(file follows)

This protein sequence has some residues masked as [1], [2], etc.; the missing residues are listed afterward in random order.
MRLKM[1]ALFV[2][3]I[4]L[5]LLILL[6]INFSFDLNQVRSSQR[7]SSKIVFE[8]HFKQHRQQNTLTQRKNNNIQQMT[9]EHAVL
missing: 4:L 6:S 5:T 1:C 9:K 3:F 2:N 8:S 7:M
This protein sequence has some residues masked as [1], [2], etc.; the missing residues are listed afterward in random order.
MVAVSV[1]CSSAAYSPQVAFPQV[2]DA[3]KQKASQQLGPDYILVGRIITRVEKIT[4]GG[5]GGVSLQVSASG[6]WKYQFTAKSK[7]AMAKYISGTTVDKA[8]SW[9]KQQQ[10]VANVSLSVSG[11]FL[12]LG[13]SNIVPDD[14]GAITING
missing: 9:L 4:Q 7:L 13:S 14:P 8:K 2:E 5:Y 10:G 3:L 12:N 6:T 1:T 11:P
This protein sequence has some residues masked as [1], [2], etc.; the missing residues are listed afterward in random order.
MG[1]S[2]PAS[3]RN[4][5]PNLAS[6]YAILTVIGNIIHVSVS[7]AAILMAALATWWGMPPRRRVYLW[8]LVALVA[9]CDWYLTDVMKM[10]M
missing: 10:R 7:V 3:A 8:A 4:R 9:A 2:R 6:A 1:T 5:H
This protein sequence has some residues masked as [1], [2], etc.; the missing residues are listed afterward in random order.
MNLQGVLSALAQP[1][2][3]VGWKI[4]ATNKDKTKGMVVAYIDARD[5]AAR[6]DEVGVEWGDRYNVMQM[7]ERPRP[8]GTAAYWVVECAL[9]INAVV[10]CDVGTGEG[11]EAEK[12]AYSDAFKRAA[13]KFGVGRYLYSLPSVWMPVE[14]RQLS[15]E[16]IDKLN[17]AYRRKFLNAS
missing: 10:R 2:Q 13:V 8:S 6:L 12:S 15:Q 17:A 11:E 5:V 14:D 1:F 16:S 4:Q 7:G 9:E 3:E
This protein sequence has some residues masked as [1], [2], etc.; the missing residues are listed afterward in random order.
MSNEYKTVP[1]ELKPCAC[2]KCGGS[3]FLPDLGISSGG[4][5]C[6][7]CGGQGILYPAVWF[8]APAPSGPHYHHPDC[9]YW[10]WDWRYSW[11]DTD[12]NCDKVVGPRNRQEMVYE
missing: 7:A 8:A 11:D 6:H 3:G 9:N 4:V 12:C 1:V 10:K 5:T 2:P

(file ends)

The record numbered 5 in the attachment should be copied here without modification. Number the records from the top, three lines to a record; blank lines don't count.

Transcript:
This protein sequence has some residues masked as [1], [2], etc.; the missing residues are listed afterward in random order.
MSNEYKTVP[1]ELKPCAC[2]KCGGS[3]FLPDLGISSGG[4][5]C[6][7]CGGQGILYPAVWF[8]APAPSGPHYHHPDC[9]YW[10]WDWRYSW[11]DTD[12]NCDKVVGPRNRQEMVYE
missing: 7:A 8:A 11:D 6:H 3:G 9:N 4:V 12:C 1:V 10:K 5:T 2:P